Boxes of Grief
As much as I want to be “done’ with grieving, the realization that I am not hits rapidly and without warning.
Recently, I’ve increased the process of sorting through boxes and treasured items in an effort to attempt to get my house in Arkansas ready to sell. Mainly because I really don’t need two houses. Shocking, I know! Life is weird for everyone right now, so moving to Missouri has also become a little more complicated - even though remote work does solve one problem but not long term. Moving still makes sense but the timeline, a bit shaky?
And there are still many parts of Arkansas I enjoy.
Whatever the time frame, the process of sorting through items and purging is needed because, at some point, a move or change will happen. There are many layers to process even as I come to terms with the fact that this will be the first time I move anywhere without Josh.
Piece by piece, I find myself sorting through paperwork and books from his office, photos of us, mementos and items WE have owned for two-plus decades. What do I keep? I can’t keep everything? Or can I? Should I?
I don’t think so.
So bit by bit I go, trying to process what I should keep or toss. For example, I don’t need to keep every theology book or every note Josh wrote. In the sorting process, though, I continually uncover treasured items like a journal entry or random, “I love you” note. My kitchen still contains cards from people letting us know they were praying for healing and a good treatment plan last year. These are hard to read . . . again.
I even found the original paper where Josh wrote the chapters of the book he hoped to write someday titled, “Memoirs of a No one.” Just the humility even in that reminded me once again of who he was on earth. Of course, I cried upon seeing it. He had sent me a photo of the chapters but not the title. Seeing it fired up the memory of him calling and telling me about this book idea. I encouraged him to do it!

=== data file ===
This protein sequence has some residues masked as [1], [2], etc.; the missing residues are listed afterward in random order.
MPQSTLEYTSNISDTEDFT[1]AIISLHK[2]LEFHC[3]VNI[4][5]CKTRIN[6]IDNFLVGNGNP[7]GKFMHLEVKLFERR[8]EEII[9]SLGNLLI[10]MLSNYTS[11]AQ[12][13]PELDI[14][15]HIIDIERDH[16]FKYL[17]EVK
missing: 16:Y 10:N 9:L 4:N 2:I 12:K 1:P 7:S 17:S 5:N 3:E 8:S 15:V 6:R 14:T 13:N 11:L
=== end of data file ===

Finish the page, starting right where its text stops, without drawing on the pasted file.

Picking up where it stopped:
This someday future move isn’t just about filling boxes, but it's also about deciding how much to actually keep of our lives together? I am entering a new season, so what's the best option? This endless processing, slows down the packing speed. It slows down everything really. It’s hard to power through a task when pausing to take emotional breaks.
But I try to give grace and celebrate that I am at least doing something, taking another step in the grief process.
In all honesty I do have to say, it still feels like I am walking through thick mud. Often, I simply want to take a few extra special things and leave the rest behind. As previously mentioned, grief is hard.
3/30/2020 11:18:20 am
It is a pleasure to still be able to read your blog. God bless you in everything you do.
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Hi! It's Jenn Brown, writing my story that is now slightly different as we enter a season of new grief. On September 30, 2019, my dear husband Josh passed away after battling brain cancer.